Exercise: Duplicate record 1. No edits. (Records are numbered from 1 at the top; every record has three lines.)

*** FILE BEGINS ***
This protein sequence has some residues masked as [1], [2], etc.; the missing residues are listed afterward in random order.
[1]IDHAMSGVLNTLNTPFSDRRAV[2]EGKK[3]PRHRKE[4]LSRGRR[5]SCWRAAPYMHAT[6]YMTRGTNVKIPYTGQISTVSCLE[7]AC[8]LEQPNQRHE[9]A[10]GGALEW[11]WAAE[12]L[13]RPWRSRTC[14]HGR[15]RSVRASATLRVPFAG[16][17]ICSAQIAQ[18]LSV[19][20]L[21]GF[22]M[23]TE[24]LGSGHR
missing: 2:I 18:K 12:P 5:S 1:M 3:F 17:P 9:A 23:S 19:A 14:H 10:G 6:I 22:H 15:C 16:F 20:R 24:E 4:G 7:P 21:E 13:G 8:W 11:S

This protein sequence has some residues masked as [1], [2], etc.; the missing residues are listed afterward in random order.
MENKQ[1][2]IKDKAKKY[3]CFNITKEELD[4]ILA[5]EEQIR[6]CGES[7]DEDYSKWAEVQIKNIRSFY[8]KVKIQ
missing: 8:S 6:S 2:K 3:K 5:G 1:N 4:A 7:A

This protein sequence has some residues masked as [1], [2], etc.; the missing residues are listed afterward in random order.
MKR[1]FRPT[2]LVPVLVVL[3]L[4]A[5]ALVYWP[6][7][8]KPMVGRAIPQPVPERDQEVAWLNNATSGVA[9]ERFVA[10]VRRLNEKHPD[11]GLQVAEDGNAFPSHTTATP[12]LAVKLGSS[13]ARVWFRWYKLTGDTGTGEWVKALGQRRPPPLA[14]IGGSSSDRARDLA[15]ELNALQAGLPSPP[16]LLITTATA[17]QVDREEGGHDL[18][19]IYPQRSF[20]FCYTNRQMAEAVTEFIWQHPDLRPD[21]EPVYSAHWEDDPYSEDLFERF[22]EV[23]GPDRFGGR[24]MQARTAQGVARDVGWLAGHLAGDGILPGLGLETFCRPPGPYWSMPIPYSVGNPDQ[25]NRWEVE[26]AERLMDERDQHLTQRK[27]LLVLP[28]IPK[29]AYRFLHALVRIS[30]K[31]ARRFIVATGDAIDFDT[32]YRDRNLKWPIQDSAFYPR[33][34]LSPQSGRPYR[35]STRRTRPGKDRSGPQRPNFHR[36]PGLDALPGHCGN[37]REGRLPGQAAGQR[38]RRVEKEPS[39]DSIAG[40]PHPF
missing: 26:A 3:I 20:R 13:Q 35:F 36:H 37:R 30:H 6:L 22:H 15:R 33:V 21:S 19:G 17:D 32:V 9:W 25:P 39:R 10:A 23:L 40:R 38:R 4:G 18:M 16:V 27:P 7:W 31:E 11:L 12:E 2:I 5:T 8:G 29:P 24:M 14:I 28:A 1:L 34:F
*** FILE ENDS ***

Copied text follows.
This protein sequence has some residues masked as [1], [2], etc.; the missing residues are listed afterward in random order.
[1]IDHAMSGVLNTLNTPFSDRRAV[2]EGKK[3]PRHRKE[4]LSRGRR[5]SCWRAAPYMHAT[6]YMTRGTNVKIPYTGQISTVSCLE[7]AC[8]LEQPNQRHE[9]A[10]GGALEW[11]WAAE[12]L[13]RPWRSRTC[14]HGR[15]RSVRASATLRVPFAG[16][17]ICSAQIAQ[18]LSV[19][20]L[21]GF[22]M[23]TE[24]LGSGHR
missing: 2:I 18:K 12:P 5:S 1:M 3:F 17:P 9:A 23:S 19:A 14:H 10:G 6:I 22:H 15:C 16:F 20:R 24:E 4:G 7:P 21:E 13:G 8:W 11:S